THL Toolbox > Fonts & Related Issues > Diacritic Fonts
Contributor(s): David Germano, Nathaniel Grove.
Quicklinks to Recommended Resources:
- Times New Roman diacritic font. There are sites online to download this but we do not know about their authenticity or safety. Note: if you download this font, uninstall your current version of Times New Roman before you install the current version you downloaded.
- Download Times Extended Roman diacritic font : use this only if Times New Roman does not work for some reason.
- Download Diacritic-Entry Macros for Open Office (Documentation)
- Download Diacritic-Entry Macros for Word (Documentation)
- Download Windows System Diacritics Keyboard
- Download Old Wylie Word for Windows Microsoft Word Input
- Breakdown of Diacritic Support by Operating System
- Chart of Diacritics Used
- Configuring Your Browser to Use Diacritic Fonts
- Diacritic Input Tools
- Unicode Diacritic Fonts
Special diacritic marks are necessary for using transliteration in Roman script to refer to terms in various Asian languages, such as Sanskrit, Japanese and so forth. The use of proprietary fonts for such diacritic marks is not optimal, since there are several of these fonts and no easy way to convert from one to another. The obvious solution to this problem is the use of Unicode fonts, which utilize a world wide standard for the encoding of these diacritic marks, such that all Unicode fonts are completely interchangeable. While such Unicode fonts are available, the problem has been lack of support in operating systems and applications, as well as the lack of keyboards covering all necessary diacritic symbols. THL has created with the Institute of Advanced Technology in the Humanities a Visual Basic program to input these Unicode diacritic characters in an easy to use fashion within Microsoft Word 2000 for Windows. We plan to later release a version for the Macintosh OS X. We are releasing them under the THL Open Community License. We have also worked with Anne Ingram of the University of Virginia's Instructional Technology Group on creating a keyboard input system that can be used across multiple programs in Windows 2000 and above.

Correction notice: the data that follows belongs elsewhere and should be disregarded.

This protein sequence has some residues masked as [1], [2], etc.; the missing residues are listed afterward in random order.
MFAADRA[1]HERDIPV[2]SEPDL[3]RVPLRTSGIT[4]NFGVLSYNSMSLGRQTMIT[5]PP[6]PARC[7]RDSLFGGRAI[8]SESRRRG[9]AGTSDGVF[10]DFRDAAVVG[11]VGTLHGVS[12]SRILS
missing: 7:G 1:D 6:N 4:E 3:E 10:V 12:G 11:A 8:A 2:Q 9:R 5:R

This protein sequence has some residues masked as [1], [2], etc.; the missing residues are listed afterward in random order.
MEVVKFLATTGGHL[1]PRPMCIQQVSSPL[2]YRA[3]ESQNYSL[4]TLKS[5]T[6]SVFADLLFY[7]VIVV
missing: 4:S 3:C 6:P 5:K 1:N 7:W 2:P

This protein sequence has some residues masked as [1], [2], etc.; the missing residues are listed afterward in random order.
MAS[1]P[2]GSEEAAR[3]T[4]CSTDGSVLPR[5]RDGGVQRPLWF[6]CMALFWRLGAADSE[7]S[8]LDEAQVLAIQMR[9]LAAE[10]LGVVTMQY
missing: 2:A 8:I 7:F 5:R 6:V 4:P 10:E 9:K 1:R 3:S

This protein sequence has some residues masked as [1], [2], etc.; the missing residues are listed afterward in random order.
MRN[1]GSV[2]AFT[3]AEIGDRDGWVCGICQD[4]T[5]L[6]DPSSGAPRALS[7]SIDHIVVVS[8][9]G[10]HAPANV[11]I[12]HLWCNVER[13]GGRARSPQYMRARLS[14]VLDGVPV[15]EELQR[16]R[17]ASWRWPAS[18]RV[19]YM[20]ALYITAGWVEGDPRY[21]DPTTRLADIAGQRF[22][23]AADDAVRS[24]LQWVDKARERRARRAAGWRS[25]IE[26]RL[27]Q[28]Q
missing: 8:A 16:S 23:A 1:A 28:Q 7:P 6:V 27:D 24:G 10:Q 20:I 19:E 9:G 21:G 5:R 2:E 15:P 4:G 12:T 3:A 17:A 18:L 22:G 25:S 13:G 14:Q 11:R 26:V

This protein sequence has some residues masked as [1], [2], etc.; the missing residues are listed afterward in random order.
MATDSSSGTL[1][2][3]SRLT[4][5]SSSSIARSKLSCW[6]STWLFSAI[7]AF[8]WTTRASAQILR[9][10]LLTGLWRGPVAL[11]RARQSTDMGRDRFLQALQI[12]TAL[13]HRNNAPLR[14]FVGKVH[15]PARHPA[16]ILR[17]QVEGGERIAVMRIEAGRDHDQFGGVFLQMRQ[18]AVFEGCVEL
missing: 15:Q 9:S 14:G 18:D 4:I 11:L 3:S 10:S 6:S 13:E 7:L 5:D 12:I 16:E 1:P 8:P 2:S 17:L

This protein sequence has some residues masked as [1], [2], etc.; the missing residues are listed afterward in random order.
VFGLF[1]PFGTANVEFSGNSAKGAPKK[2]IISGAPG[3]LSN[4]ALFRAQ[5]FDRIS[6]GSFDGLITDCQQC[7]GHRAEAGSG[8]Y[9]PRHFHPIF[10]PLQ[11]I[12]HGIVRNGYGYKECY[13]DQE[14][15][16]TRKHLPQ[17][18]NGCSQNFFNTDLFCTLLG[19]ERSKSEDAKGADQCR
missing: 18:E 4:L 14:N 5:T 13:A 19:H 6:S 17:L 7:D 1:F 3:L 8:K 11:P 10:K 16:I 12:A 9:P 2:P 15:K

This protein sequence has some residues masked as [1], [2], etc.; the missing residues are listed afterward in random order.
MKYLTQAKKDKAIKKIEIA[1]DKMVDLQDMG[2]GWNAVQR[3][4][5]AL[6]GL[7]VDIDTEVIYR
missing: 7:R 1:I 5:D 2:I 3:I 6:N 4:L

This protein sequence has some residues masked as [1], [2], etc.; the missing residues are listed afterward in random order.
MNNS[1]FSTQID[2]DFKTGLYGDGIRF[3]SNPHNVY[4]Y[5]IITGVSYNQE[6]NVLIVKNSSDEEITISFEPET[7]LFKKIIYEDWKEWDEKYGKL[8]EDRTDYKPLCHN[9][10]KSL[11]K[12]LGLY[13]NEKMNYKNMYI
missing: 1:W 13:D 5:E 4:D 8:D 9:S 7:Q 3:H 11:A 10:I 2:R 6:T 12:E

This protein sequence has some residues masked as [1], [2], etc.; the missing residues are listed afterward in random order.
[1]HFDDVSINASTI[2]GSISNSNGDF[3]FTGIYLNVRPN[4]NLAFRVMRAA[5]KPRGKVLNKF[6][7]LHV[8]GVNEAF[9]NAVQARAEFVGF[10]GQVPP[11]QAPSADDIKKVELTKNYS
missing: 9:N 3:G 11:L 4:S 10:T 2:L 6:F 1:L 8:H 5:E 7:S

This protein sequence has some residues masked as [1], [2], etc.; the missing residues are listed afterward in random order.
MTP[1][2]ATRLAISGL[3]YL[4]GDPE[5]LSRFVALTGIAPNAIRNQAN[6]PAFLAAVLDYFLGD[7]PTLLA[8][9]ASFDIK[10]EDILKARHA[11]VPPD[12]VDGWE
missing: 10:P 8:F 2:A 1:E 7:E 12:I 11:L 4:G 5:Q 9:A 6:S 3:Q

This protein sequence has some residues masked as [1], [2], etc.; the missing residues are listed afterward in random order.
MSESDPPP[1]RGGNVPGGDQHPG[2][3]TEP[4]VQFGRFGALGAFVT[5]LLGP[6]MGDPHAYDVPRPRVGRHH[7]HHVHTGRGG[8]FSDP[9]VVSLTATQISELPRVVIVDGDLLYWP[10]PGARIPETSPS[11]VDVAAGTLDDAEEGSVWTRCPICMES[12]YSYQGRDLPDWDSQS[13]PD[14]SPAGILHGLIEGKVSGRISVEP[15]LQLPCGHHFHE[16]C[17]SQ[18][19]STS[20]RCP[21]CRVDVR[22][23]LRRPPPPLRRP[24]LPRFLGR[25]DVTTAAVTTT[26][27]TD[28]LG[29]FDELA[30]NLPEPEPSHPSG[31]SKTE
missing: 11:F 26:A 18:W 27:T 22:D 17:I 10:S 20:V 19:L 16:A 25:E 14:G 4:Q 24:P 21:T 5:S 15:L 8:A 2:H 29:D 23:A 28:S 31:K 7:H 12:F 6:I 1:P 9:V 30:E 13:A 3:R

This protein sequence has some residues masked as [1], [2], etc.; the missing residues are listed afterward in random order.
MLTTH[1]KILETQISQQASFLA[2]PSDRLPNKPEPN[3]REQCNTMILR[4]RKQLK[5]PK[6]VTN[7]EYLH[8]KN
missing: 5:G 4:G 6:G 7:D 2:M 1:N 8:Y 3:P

Though there are several Unicode fonts available, their implementation requires operating system support. Microsoft introduced some limited support with Windows '95, but full support came only with NT 4.0 and Windows 2000. Similarly, Apple introduced Unicode with OS 8.5. However, full support was only recently supplied with OS X. Furthermore, the tools for entering Unicode diaciritcs supplied by THL work for certain platforms but not others. Below a simple chart is provided, outlining the system support for Unicode and the availability of input tools. For further more detailed information, the reader is encouraged to visit Alan Wood's Unicode Resources.
Provided for unrestricted use by the Tibetan and Himalayan Library